The stories here all share a common thematic thread: that of the nature of Justice, with a capital “Juh.” The best of these is definitely the lead-off story, “A Nation of Laws,” written by Sean Fahey with art by Boris Pena. A small-town sheriff waits for the arrival of a judge so that they can set a trial for an imprisoned man, a man who murdered another over a card game. The sheriff is adamant that the townspeople must put their faith in the law over the rule of the lynch mob--that the town needs to step into the modern times of the rapidly-approaching 20th century. Convinced that this new judge truly believes in the law and will not be swayed by bribery or corruption, the sheriff waits to see the system of law played out properly. When all is said and done, however, he finds his faith in the institution of law burned down to the ground. Though perhaps a bit dry for a rip-roarin’ Western (the majority of the story takes place in the courtroom in a way that feels more “Law & Order” than “Gunsmoke”), it’s a wonderful character study as well as a wry, somewhat cynical look at the legal loopholes that remain within the system to this day.

Justice of a different sort is depicted in “The Great Wall,” written again by Fahey with artistic duties filled by Giannis Milonogiannis. Again there are no blazing shoot-outs, just a simple, sweet parable about how the evils of racism—even the subtle racism of ignoring another race’s accomplishments rather than overt bigotry—can change over time. For those who might want more cowboy and less preaching, “Paw” is a more traditional tale of justice and revenge. Written by Nick Nunziata and drawn by Carlos Trigo, this story tells of a family’s grief after one of their young boys was killed by crossfire in a gunfight. When the man responsible escapes punishment by the law, it falls to the boy’s father to decide if he should take the law into his own hands. If he leaves the matter be, then no one is left who will avenge his son. Or is there…? The law is set at odds with moral justice in “The Inside Man,” written by Fahey and illustrated by Ger Curti. Calvin Fisher is a railroad man for the Union Pacific whose ten-year service to the company has given him…a certificate of appreciation. With no bonus for his unwavering service and no chance of a raise in pay (his regional manager claims that the overhead has to be kept low in order to keep the company’s bottom line healthy), Calvin is put in a moral quandary when he is presented with the opportunity to become the inside man for a train robbery. Does he take the moral high ground and stand with the company that has given him next to nothing for his loyalty, or does he take the reward he deserves with his own hands? The answer may or may not surprise the reader depending on their own notions of morals and justice, but no matter what personal ethics one may have the final page will definitely provoke thought.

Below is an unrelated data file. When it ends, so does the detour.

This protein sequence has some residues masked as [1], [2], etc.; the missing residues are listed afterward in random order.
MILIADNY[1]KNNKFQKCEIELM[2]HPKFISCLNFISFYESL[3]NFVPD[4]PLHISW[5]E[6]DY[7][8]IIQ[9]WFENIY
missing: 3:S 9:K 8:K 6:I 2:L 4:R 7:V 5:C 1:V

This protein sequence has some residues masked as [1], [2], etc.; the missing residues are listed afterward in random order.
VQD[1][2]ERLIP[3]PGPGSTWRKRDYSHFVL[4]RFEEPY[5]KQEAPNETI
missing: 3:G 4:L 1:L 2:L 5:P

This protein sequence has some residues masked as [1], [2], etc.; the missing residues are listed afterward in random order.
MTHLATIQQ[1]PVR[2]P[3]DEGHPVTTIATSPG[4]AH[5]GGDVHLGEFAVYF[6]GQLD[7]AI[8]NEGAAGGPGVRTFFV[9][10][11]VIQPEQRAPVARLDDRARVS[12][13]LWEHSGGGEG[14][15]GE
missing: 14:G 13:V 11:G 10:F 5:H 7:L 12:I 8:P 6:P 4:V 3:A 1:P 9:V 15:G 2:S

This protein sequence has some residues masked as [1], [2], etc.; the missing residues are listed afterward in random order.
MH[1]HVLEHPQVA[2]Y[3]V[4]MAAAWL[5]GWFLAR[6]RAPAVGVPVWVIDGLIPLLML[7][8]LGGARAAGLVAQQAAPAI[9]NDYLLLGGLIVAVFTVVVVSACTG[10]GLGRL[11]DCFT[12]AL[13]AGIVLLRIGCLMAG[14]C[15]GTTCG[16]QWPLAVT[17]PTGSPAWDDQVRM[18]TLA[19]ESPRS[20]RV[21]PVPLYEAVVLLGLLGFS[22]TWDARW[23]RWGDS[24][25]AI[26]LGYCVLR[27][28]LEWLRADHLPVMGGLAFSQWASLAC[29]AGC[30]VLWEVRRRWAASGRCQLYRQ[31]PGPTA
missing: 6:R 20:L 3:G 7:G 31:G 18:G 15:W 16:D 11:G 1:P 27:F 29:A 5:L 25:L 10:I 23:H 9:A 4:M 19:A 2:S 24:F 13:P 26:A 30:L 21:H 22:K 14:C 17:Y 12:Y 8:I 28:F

All these stories are well-crafted, with artwork that complements the settings and moods perfectly. From the delicate linework of Milonogiannis’ depiction of an old man and his grandson to rougher, almost woodcut-like inking in Curti’s “Inside Man,” TALL TALES FROM THE BADLANDS has assembled an impressive array of talented artists who are experts in black-and-white illustration. So what makes this second issue just good and not great? Well, though these tales here are told well, they lack the “tall” element that set those published in the first issue apart from the ordinary Western story. There are none of those “Twilight Zone”-type twist endings (or perhaps I should say “O. Henry”-type, since this comic never strays from its placement in the real world) that gave the stories in issue #1 their “Wow!” factor. This issue is certainly high quality—just not possessing the same quality that made the premiere issue so unique.

Nevertheless, if you’re not as picky as I am (and I’ll admit it, few people are) and just want to read some damn good examples of graphic storytelling, get your hands on a copy of TALL TALES FROM THE BADLANDS.

When released from his bottle, the Imp transforms into Stephen Andrade, an artist/illustrator/pirate monkey painter from New England. He's currently hard at work interpreting fellow @$$Hole Optimous Douche's brainwaves and transforming them into pretty pictures on AVERAGE JOE, an original graphic novel to be published by Com.x. You can see some of his artwork here.


Writer: Geoff Johns
Artist: Jim Lee
Publisher: DC Comics
Reviewed by Humphrey Lee

All right, so here’s the thing about writing a “bad” review: no one ever really wants to write them. Well, okay, some reviewers probably get off on it, but those people are assholes…er, I mean. Sigh…okay, I don’t like to write bad reviews for a couple of reasons. One, yeah, occasionally the book I am reviewing came across my way via the wonderful world of marketing and the ever convenient PDF file, but the vast majority of the time I am reviewing a book I also bought that book and I abhor the waste of time and money that could be put toward buying and spreading the word on what I perceive to be a fine piece of craftsmanship. A second point to make is that if I’m buying a comic in the first place it is because of a perception that it should be good when I order, whether it being trust in the creative team, something in the pitch that looks interesting, some quality preview pages, etc. I did not get on the JUSTICE LEAGUE train when the New 52 initiative hit because I wanted on the hype train, I did it because Geoff Johns has done some tremendous things with characters I love (or did not know yet how much I loved until he handled them) and Jim Lee’s art help get me into comics. Sadly, neither of these feelings is with me anymore a year into this run.